For Ukraine, the situation on the Belarus border is more than an immigration problem, it is existential in nature. Credible reports are that Russia is attempting to exploit the migrant crisis to facilitate military and intelligence personnel entering Ukraine in an attempt to further destabilise the government in Kyiv and spread fear and concern amongst the Ukrainian population.
Ukraine’s Foreign Ministery, Dmytro Kuleba, spoke to the dual threat of confronting the prospects of further Russian aggression being timed with the border problems enflamed by the Belarus regime during his consultations in Brussels:
“I would like the Belarusian leaders to be more friendly to Ukraine so that we can see the northern flank as a safe place but, unfortunately, this is not the case,” remarked Kuleba during a joint press briefing with NATO Secretary General Jens Stoltenberg in Brussels.
Noting the strategic danger of possibly having to confront a growing immigration threat to the northern border of Ukraine while facing the prospect of preparing to once again defend itself from the growing prospect of further Russian incursions across Ukraine’s internationally recognised borders, Kuleba restated Kyiv’s commitment to preparedness with their European and transatlantic partners, “But I want to assure you that the Ukrainian Government is doing everything possible, taking all measures, cooperating with the closest partners to bolster our defenses on the northern flank, to make sure that our country is protected from all sides,” he said.
Turkish Airlines & Iraqi Airlines Act Responsibly to Curb Immigration Crisis in Belarus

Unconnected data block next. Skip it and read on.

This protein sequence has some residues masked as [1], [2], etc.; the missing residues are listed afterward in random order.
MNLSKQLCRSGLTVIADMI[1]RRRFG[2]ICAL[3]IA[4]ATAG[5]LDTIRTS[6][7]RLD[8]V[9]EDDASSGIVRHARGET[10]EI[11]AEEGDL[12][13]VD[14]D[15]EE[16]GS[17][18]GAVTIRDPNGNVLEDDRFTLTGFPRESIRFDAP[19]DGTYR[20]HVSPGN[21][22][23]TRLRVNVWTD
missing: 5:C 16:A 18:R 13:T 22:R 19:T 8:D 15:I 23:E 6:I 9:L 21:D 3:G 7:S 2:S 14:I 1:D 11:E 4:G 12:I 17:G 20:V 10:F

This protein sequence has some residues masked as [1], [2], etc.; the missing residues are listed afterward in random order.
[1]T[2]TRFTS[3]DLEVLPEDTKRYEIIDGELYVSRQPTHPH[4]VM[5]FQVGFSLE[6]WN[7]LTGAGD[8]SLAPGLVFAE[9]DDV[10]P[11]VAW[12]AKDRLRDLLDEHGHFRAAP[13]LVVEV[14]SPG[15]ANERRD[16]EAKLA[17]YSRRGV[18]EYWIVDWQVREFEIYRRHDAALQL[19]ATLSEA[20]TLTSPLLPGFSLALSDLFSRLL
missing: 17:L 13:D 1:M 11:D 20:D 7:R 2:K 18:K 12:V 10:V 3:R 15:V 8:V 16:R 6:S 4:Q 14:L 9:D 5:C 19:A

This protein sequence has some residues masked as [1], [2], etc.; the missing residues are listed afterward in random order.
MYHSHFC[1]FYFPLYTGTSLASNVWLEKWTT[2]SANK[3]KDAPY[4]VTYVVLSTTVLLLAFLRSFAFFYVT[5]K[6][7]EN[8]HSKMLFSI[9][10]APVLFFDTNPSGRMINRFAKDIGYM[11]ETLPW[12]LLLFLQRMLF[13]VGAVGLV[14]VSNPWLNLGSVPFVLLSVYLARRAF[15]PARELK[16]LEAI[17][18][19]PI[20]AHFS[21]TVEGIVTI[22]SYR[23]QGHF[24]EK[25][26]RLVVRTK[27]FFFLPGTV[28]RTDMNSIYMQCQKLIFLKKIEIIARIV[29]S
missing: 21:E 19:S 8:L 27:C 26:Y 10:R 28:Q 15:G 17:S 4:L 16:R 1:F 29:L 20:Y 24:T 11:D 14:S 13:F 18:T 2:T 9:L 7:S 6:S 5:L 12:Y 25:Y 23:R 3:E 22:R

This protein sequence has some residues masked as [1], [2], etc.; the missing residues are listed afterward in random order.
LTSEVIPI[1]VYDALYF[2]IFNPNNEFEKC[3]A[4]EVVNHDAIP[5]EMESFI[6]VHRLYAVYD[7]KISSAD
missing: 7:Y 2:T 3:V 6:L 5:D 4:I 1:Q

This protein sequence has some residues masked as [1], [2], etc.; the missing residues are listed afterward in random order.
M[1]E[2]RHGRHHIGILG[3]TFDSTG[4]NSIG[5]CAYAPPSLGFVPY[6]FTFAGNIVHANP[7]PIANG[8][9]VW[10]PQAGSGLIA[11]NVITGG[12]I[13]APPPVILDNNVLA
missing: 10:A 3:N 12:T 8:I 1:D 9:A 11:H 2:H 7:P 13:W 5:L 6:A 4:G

Turkish Airlines, one of the main international carriers flying to Minsk, suspended one-way ticket sales for Middle Eastern migrants seeking to reach Europe via Belarus, the European Union’s executive said on Friday. Only those holding valid diplomatic credentials will be able to purchase such tickets for the foreseeable future.
Iraqi Airlines has also said it will not fly to Minsk, the Commission said, after top EU officials began talks with Iraq, Lebanon, United Arab Emirates and Turkey to try to stop migrants being encouraged by Belarus to come to the EU.
According to a European Commission spokesperson, “These contacts are already showing fruit. Iraqi Airlines has confirmed that it will not resume flights to Minsk, and Turkish Airlines will also suspend sales of one way tickets to Minsk from Turkey.”
According to the official Twitter account of the Turkish Civil Aviation Authority, a decision was taken to resolve “the problem of illegal border crossings between the European Union and Belarus [until further notice]”.
Russia and Belarus Accelerate Integration
Belarus and Russia have re-affirmed their compact by approving 28 ‘Union Programs’ that will ostensibly integrate the two countries. Putin and Lukashenko finalised the agreement following talks in the Kremlin on 9 September and on 4 November signed the Agreement officially approving the programmes. Belarus, which will this week face renewed and expanded sanctions by the European Union, is increasingly reliant on Russia and Putin’s largesse.
Note: Diplomacy in Ireland – The European Diplomat has received ‘in-kind’ sponsorship from Turkish Airlines. Such support plays no role in reporting or editorial decision-making.